not just DNA that defines family.
Familial ties were evident in the beautiful
display of skin, fur and cloth clothing proudly exhibited in the
Native Regalia Contest Friday afternoon at the World Eskimo-Indian
Family threadlines ran throughout each
model's outfit from the handiwork of a 93-year-old great-great-grandmother
who fashioned fancy boots for her 18-month-old grandson, to many
grandmothers who sewed skins or painstakingly pieced black and white
calfskin into geometric trim for parkas and mukluks.
Contributions by mothers and aunties ran
the gamut from intricate skinwork hats, gloves and parkies to beaded
fur moccasins, fancy dresses and baby belts.
Sisters also got into the act, creating
beadwork on moosehide for parka trim and dance slippers, helping
out sisters and other young seamstresses just learning the basics
of design and embellishment from their relatives.
"The Olympics are all about traditions,
and it is an exciting thing is to see the younger women picking
up the talents from the elders," said Miranda Wright, a longtime
judge of the event. "It gives them a lot of pride to wear those
The men, as the hunters also are crucial
to outfitting the family. They bring home not only the meat for
sustenance but the hides and furs of the animals they hunt.
Parkas, hats, mittens, boots and moccasins
were made from many combinations of hides and fur such as caribou,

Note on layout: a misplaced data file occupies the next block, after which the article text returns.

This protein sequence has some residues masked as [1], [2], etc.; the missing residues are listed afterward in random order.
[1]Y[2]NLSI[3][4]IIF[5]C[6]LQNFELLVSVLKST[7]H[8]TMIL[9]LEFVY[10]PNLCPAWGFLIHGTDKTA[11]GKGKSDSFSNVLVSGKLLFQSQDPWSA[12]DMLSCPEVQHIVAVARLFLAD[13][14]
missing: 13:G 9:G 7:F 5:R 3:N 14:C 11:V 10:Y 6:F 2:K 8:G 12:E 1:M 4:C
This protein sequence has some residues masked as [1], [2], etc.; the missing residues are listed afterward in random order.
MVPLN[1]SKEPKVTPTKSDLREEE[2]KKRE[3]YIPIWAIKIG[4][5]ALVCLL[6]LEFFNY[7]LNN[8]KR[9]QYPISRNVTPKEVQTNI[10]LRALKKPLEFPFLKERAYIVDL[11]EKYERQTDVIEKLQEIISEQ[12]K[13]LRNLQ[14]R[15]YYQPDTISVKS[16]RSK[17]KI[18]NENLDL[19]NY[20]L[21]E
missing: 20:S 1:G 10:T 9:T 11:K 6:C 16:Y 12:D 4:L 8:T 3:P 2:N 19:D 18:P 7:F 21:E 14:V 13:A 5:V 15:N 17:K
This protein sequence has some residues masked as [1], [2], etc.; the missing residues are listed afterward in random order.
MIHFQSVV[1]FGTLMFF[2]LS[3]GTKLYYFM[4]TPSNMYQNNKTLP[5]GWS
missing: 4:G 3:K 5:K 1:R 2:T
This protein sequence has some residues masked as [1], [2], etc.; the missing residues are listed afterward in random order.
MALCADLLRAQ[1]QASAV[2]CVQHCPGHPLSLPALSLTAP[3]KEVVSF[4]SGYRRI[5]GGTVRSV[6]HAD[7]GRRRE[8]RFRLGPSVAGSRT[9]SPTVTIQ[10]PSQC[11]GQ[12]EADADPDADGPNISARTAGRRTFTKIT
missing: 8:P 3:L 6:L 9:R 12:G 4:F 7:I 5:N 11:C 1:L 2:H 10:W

moose, marten, beaver, seal, bearded seal, rabbit, wolverine, silver
fox, muskrat, wolf and squirrel.
For example, 5-year-old Michelle Pearl
Kaleak of Barrow wore wolf mittens trimmed with beaver, a black
and white rabbit hat, a black rabbit-skin parka with a wolverine
and wolf sunshine ruff, and boots with dried sealskin soles trimmed
Whale baleen was even incorporated into
the elaborate outfit of little Jonathan Charles Fritch of Barrow
in the form of sunglasses to cut the glare of sun on snow.
While designing and making her two-piece
moosehide dress, Miss WEIO 2003 Erica Cleaver incorporated beadwork
patterns handed down from her grandmother, the late Eleanor Cleaver,
who taught her how to sew.
Vernetta Nay Moberly of Kotzebue wore
a muskrat parka with multiple wolverine fringes worthy of museum
display that featured a black and white calfskin diamond trim design,
her grandmother's trademark design. A similar design was incorporated
into the trim of her caribou mukluks made by another relative.
Winners in the three divisions of Friday's
Native Regalia Contest were: Hide--first place La'Ona DeWilde; second
place Caroline Demientieff, and third place Rebecca Cleary; Fur--first
place Joshua Stone; second place Kimberly Stone and third place,
a tie between Michelle Brower and Vernetta Nay Moberly; Cloth--first
place Ashlyn Santiago Brower; second place Isiah Frankson, and third
place Tyler Easton Leavitt-Alred.
Winners of Wednesday's Native Baby Contest
were: Skin Fur & Cloth are: Indian Furs--first place Kevin Cadzow;
second place Tallyah Marie Grace Butler, and third place Madeline
Hardy. Eskimo Furs--first place Jan Nashookpuk; second place Joshua
Ray Mathew Stone, and third place Tyler Easton Leavitt-Alred.
Eskimo Indian Olympics